The wait is over for fans of Sydney’s Flickertail with the band’s 5-track debut EP, Hurry Up and Wait, dropping today via Golden Robot Records on CD and digital.
One could say this is a concept style EP: through screaming Les Pauls and thunderous drums, it tells the story of four young men with no money having a bloody great time watching Braveheart, sinking tins and getting thoroughly excited about EPL highlights. It’s also a rough collection of love stories, but that’s much less fun to talk about.
In the studio, the boys landed Steve Balbi and Tony Wall, the latter of which has worked with just about everyone from Olivia Newton-John to KISS. Naturally, as lifelong devotees of honest, in-your-face guitar rock, they were beyond thrilled to record the next “Xanadu”.
Everything the band love about music is on this record. There are guitar lines like Thin Lizzy, AC/DC boogie, bits of Slade stomp, rich vocal harmonies, Beatlesy melodies, and make-a-cinderblock-cry sincerity. It’s raucous love songs, played loud and honest with no autotune or sampling in earshot.
Flickertail frontman, Liam Whelan, frankly describes each track.
Let There Be Love – ‘This is a song about the moment your stomach starts working for Olympic gold in gymnastics because you’ve spotted someone too obscenely attractive for this earthly realm. It doesn’t ease you in at all. There’s no build-up or slow intro, just raw, real rock and roll – just like when love coshes you in the back of the head like a train robber. Also features my favourite Jonny Goldrick guitar solo, where he channels George Harrison via Pete Townshend’.
Talk – This is a pretty, lilting melody about chronic emotional dysfunction. Have you ever loved someone where loving them feels like stepping on Lego in bare feet? That’s what this is about. It’s also about trying to talk said person out of topping themselves. You can tell there’s no doctoring on this record because there’s a moment where my voice cracks in one of the verses, right before the chorus kicks in.
Fade Away – I was listening to a lot of grime – Skepta, mainly – when I wrote this song, so the bouncing rhythm in the verses is something we definitely owe to Boy Better Know et al. If Let There Be Love is about the moment you fall for someone, Fade Away is about the moment where you realise that it’s all done between you. If you love somebody, you have to nurture your relationship. Love is a verb, not a noun: it’s a thing you do to, for, and about someone. Like an old pair of jeans: just because it’s comfortable, doesn’t mean it’s not getting worn out and broken. And possibly lowering your sperm count.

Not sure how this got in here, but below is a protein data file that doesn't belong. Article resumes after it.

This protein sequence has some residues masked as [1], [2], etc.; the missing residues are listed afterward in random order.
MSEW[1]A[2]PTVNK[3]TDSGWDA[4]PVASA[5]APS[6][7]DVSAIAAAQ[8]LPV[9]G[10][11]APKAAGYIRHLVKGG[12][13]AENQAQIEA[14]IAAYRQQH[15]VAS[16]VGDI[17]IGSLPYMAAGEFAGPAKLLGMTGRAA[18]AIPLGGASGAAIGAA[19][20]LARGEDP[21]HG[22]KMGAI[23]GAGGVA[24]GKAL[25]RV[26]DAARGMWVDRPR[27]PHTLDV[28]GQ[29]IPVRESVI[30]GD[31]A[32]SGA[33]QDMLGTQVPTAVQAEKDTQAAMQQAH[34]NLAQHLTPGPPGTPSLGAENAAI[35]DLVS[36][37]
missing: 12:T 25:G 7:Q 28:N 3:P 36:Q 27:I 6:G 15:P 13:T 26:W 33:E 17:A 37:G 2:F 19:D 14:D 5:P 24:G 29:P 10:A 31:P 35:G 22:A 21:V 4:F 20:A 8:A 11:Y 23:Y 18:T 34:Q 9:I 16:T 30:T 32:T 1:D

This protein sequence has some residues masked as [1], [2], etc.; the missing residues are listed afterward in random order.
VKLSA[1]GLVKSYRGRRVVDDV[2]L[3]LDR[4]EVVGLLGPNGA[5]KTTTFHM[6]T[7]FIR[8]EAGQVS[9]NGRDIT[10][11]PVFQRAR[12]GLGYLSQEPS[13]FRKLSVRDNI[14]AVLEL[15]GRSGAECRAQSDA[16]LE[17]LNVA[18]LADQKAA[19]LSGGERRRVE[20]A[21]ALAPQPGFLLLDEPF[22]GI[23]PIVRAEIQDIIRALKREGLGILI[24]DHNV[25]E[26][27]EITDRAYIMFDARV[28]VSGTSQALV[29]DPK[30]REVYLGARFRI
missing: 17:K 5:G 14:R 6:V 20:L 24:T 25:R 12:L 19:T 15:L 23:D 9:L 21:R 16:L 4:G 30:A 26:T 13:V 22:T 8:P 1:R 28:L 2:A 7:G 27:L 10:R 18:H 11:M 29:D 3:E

Green-Eyed Girl – The girl in this song doesn’t actually have green eyes: it’s a metaphor for jealousy. That’s a poetic technique that you use when you’re blessed with genius, as I am. I love the swinging rhythm on this song – Marcus’ finest performance on the record – because it reminds me of the Pogues. There are a million and one songs about a bloke who cheats on his missus while he’s on the road, and asks for forgiveness and this is an inversion of that trope. The bloke in this tune is accused of infidelity, but he’s done absolutely nought wrong, despite ample opportunity to do so while living his nomadic lifestyle. Because this song sounds like it could be a sea shanty, I like to imagine him as a Viking or a pirate of some kind, but it’s far more likely he’s just a bog standard touring musician with curly hair and stunning good looks. They do say to write what you know.
Back of My Mind – the heaviest, riffiest tune on Hurry Up and Wait closes the quintet. It’s a ball tearer live and gets all the folks up and dancing (or stamping, depending on how you define it). One of my stronger vocal performances and lyrical deliveries capped off with a cacophony of sound like peak-era Oasis at the end.”
Hurry Up and Wait is available across retail, including JB Hi-Fi, Sanity, the SFR Store (signed CDs), iTunes and GooglePlay, as well as Spotify and Apple Music.
Buy/Stream here: http://smarturl.it/Get-Flickertail-HUAW